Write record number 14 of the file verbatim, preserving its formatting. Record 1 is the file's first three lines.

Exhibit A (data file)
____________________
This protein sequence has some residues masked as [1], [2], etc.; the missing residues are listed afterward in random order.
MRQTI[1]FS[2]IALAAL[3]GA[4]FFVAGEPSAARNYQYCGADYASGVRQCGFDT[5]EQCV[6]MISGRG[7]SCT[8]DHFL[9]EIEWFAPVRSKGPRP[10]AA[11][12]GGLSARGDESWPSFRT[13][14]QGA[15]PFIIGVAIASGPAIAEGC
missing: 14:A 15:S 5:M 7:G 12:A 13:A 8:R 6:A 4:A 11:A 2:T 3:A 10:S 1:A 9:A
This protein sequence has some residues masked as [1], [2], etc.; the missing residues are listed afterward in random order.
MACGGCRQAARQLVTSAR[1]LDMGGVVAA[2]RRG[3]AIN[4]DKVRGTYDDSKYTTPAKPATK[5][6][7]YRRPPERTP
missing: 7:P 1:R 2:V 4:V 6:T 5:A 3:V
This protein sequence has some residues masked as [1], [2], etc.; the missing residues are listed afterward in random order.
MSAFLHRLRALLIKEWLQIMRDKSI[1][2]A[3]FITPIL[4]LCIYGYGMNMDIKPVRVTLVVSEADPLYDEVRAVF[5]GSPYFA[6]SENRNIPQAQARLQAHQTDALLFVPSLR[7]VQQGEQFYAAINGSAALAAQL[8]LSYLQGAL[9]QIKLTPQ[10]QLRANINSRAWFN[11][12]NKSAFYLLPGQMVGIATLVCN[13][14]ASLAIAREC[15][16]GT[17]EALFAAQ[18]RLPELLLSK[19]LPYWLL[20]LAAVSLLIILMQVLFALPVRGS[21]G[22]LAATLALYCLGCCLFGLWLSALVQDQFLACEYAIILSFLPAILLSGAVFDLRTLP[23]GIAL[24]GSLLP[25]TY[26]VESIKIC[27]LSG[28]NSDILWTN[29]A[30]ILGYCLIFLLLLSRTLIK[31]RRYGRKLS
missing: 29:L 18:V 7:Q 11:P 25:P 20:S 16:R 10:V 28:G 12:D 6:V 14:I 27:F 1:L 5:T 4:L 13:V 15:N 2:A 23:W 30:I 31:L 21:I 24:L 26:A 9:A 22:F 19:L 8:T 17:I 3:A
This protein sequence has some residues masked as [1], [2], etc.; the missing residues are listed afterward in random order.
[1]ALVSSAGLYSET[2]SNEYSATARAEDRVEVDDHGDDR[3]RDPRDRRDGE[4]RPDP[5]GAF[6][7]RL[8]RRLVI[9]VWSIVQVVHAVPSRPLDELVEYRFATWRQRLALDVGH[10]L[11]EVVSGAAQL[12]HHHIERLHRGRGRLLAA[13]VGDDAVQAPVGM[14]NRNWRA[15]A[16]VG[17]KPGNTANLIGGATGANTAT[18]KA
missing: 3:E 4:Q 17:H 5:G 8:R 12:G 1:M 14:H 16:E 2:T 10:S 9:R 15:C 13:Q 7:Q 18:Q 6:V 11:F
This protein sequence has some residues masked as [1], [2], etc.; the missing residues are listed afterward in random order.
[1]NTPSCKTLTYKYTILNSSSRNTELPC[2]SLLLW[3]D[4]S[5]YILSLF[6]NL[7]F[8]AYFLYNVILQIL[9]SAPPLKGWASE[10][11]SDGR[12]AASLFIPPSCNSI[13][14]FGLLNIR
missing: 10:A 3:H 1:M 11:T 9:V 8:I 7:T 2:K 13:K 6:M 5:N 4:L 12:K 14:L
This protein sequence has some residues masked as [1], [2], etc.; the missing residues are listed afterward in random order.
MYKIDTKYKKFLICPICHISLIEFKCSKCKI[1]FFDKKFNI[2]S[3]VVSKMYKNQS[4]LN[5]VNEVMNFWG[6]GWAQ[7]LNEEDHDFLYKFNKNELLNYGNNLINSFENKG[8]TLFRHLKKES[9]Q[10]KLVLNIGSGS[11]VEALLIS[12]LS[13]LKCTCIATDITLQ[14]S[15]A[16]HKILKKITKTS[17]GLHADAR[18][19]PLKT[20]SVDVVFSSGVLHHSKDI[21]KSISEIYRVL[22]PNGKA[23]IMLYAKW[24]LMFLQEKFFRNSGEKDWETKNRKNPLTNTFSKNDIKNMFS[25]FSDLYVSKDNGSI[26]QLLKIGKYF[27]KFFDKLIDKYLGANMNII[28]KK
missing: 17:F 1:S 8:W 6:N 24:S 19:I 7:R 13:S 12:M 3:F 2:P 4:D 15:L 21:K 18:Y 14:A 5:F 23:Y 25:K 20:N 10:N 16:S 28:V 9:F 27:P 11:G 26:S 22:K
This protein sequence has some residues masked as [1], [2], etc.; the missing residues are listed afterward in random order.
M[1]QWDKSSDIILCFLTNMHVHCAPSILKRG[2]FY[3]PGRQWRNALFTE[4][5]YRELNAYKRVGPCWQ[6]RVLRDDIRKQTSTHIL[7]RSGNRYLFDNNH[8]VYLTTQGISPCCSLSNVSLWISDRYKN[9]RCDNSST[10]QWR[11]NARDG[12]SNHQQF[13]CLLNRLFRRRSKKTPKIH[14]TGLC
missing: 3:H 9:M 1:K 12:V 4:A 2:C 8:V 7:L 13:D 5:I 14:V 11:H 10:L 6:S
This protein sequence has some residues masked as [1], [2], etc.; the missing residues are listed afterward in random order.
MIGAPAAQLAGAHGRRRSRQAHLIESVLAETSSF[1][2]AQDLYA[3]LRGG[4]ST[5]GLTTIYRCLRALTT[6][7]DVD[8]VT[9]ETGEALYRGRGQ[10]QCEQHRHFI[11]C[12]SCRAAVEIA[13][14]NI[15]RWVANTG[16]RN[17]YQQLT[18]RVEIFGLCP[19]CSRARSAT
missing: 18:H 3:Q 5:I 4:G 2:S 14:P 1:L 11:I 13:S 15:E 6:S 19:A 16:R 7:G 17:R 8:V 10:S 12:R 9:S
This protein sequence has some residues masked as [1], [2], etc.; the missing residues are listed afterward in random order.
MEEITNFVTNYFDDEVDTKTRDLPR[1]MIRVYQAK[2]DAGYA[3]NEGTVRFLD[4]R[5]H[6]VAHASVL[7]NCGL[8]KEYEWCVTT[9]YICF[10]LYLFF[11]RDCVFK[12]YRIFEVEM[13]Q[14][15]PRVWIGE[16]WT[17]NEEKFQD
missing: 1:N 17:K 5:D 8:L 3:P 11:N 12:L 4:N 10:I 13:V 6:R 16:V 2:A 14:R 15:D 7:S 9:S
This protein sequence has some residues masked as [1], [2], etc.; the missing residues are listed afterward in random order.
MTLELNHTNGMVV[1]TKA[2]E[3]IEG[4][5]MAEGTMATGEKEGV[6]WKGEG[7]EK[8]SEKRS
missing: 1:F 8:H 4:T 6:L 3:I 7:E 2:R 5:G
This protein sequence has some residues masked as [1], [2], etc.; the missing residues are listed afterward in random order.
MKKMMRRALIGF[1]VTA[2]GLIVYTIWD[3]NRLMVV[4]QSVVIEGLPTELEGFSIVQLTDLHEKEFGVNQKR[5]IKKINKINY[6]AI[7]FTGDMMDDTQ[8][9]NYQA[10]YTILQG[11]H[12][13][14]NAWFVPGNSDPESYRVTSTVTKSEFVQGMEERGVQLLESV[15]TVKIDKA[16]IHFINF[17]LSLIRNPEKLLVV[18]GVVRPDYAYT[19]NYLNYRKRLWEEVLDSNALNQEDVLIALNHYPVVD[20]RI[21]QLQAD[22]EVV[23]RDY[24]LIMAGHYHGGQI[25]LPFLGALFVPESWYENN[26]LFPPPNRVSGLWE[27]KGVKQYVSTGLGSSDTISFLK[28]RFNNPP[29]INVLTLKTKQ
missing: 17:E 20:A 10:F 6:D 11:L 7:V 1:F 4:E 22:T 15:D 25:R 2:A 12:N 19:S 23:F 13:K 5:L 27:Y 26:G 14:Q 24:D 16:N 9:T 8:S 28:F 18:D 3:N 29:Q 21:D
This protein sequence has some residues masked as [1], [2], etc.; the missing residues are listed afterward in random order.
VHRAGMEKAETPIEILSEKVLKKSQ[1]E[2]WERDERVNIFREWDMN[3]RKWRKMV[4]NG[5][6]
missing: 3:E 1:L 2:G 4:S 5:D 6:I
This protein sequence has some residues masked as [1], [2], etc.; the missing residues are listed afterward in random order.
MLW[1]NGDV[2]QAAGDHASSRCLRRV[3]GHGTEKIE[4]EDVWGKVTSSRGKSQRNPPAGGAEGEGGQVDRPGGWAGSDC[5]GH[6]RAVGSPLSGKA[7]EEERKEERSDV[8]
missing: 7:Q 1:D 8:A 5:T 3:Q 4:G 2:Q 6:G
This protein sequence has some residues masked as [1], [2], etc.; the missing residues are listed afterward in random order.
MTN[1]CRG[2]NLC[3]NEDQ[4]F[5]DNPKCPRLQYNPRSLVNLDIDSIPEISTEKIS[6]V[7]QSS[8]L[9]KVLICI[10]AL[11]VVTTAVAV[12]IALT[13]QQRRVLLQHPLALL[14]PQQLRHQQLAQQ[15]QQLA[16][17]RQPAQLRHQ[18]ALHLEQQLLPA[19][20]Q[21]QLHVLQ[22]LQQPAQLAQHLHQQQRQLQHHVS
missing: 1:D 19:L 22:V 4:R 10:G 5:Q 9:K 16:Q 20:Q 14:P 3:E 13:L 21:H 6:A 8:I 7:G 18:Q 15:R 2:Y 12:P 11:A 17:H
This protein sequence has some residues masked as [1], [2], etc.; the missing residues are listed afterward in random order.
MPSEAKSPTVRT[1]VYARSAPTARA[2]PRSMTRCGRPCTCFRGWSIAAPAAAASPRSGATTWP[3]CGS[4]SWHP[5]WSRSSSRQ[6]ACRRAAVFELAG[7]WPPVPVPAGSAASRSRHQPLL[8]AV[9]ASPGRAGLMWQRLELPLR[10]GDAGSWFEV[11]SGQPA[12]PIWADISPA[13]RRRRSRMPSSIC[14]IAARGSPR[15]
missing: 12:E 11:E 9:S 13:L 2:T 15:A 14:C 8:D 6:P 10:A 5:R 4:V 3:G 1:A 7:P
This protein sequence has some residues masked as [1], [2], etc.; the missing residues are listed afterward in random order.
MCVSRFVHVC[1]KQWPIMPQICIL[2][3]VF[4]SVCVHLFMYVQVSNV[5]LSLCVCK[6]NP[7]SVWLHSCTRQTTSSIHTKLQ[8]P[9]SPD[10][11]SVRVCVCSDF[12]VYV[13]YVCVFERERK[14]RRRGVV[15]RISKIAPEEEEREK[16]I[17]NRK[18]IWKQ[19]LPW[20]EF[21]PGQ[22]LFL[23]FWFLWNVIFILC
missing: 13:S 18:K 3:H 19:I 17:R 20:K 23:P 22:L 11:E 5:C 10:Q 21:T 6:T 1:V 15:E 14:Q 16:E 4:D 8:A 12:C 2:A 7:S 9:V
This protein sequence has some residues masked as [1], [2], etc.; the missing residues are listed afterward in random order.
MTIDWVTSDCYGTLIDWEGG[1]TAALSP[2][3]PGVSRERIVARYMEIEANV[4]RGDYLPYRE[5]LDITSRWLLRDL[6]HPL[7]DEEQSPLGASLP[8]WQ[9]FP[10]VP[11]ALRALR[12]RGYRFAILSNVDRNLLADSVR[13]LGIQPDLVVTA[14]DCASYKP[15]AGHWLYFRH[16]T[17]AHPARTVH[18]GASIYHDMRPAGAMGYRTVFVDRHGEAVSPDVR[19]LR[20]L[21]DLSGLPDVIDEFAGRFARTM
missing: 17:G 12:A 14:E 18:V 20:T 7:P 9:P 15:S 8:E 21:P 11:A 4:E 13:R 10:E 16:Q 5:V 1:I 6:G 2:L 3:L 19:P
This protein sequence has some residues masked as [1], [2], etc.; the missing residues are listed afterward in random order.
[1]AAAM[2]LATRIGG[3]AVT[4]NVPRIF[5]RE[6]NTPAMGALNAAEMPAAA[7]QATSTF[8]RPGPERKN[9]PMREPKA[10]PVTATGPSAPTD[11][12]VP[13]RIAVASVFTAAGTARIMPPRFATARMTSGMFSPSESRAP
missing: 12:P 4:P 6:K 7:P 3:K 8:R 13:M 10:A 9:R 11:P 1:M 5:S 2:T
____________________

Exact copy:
This protein sequence has some residues masked as [1], [2], etc.; the missing residues are listed afterward in random order.
MTN[1]CRG[2]NLC[3]NEDQ[4]F[5]DNPKCPRLQYNPRSLVNLDIDSIPEISTEKIS[6]V[7]QSS[8]L[9]KVLICI[10]AL[11]VVTTAVAV[12]IALT[13]QQRRVLLQHPLALL[14]PQQLRHQQLAQQ[15]QQLA[16][17]RQPAQLRHQ[18]ALHLEQQLLPA[19][20]Q[21]QLHVLQ[22]LQQPAQLAQHLHQQQRQLQHHVS
missing: 1:D 19:L 22:V 4:R 10:G 5:Q 9:K 16:Q 20:Q 14:P 3:E 13:L 21:H 6:A 8:I 7:G 18:Q 15:R 2:Y 12:P 11:A 17:H